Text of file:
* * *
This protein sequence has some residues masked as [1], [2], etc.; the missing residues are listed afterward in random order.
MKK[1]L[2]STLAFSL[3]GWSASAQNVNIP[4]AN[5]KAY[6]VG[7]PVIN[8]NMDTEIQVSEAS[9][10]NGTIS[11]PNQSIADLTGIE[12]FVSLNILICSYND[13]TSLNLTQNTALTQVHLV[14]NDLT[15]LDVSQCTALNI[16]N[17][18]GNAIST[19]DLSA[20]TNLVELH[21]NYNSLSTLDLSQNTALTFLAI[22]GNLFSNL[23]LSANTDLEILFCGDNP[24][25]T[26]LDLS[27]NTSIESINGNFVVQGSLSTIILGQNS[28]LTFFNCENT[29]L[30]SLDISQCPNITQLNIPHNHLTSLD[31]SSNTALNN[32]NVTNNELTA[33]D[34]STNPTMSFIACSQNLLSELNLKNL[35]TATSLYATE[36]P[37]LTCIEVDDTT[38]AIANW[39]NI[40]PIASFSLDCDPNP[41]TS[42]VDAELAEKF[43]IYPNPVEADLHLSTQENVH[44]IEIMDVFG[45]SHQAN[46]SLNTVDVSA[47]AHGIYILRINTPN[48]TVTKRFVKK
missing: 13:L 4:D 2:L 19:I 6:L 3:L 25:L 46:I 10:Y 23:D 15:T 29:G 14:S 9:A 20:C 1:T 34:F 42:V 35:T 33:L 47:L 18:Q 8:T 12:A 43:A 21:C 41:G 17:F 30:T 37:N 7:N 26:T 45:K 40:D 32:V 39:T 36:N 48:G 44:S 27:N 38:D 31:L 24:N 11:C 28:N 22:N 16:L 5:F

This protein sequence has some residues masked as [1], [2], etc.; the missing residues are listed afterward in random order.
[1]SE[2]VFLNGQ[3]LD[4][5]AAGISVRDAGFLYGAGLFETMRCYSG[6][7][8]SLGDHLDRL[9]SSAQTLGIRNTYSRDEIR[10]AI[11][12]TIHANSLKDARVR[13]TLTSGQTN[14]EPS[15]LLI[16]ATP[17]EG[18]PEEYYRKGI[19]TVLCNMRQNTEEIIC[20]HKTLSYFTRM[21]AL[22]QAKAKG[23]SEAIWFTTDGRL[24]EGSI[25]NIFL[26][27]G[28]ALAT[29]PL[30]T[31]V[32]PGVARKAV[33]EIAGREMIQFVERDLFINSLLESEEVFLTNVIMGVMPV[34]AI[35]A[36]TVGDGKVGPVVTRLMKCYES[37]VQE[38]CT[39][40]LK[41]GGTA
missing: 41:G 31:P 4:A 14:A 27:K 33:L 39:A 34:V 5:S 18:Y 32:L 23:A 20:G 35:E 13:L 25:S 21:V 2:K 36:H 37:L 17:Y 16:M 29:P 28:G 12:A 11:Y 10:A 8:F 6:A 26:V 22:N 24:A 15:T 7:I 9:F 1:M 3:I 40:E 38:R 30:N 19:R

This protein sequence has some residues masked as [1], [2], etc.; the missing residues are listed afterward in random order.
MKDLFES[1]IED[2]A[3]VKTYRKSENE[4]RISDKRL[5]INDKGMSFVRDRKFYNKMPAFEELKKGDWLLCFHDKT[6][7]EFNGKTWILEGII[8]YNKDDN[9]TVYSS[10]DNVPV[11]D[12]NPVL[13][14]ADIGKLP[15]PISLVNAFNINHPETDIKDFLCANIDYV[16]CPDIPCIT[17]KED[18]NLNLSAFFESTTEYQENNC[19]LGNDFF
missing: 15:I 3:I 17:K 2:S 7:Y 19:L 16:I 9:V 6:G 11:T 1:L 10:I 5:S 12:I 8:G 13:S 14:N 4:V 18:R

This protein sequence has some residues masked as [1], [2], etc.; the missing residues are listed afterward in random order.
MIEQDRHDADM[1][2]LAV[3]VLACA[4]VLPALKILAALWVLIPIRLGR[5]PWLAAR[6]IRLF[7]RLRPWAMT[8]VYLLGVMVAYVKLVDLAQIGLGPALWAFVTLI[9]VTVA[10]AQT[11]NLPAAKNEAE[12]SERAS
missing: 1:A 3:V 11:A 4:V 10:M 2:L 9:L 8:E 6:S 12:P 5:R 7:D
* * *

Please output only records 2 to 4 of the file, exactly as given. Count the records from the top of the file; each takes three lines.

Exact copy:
This protein sequence has some residues masked as [1], [2], etc.; the missing residues are listed afterward in random order.
[1]SE[2]VFLNGQ[3]LD[4][5]AAGISVRDAGFLYGAGLFETMRCYSG[6][7][8]SLGDHLDRL[9]SSAQTLGIRNTYSRDEIR[10]AI[11][12]TIHANSLKDARVR[13]TLTSGQTN[14]EPS[15]LLI[16]ATP[17]EG[18]PEEYYRKGI[19]TVLCNMRQNTEEIIC[20]HKTLSYFTRM[21]AL[22]QAKAKG[23]SEAIWFTTDGRL[24]EGSI[25]NIFL[26][27]G[28]ALAT[29]PL[30]T[31]V[32]PGVARKAV[33]EIAGREMIQFVERDLFINSLLESEEVFLTNVIMGVMPV[34]AI[35]A[36]TVGDGKVGPVVTRLMKCYES[37]VQE[38]CT[39][40]LK[41]GGTA
missing: 41:G 31:P 4:A 14:A 27:K 33:L 39:A 34:V 5:S 18:Y 32:L 23:A 20:G 35:E 13:L 25:S 21:V 2:K 36:H 37:L 17:Y 16:M 29:P 28:G 12:A 11:Y 10:A 8:F 6:A 26:V 22:N 24:A 15:T 7:I 9:F 1:M 3:I 40:E 38:R 30:N 19:R

This protein sequence has some residues masked as [1], [2], etc.; the missing residues are listed afterward in random order.
MKDLFES[1]IED[2]A[3]VKTYRKSENE[4]RISDKRL[5]INDKGMSFVRDRKFYNKMPAFEELKKGDWLLCFHDKT[6][7]EFNGKTWILEGII[8]YNKDDN[9]TVYSS[10]DNVPV[11]D[12]NPVL[13][14]ADIGKLP[15]PISLVNAFNINHPETDIKDFLCANIDYV[16]CPDIPCIT[17]KED[18]NLNLSAFFESTTEYQENNC[19]LGNDFF
missing: 15:I 3:I 17:K 2:S 7:Y 19:L 16:I 9:V 6:G 11:T 1:L 10:I 5:S 12:I 8:G 13:S 14:N 4:V 18:R

This protein sequence has some residues masked as [1], [2], etc.; the missing residues are listed afterward in random order.
MIEQDRHDADM[1][2]LAV[3]VLACA[4]VLPALKILAALWVLIPIRLGR[5]PWLAAR[6]IRLF[7]RLRPWAMT[8]VYLLGVMVAYVKLVDLAQIGLGPALWAFVTLI[9]VTVA[10]AQT[11]NLPAAKNEAE[12]SERAS
missing: 1:A 3:V 11:A 4:V 10:M 2:L 9:L 8:E 6:S 12:P 5:R 7:D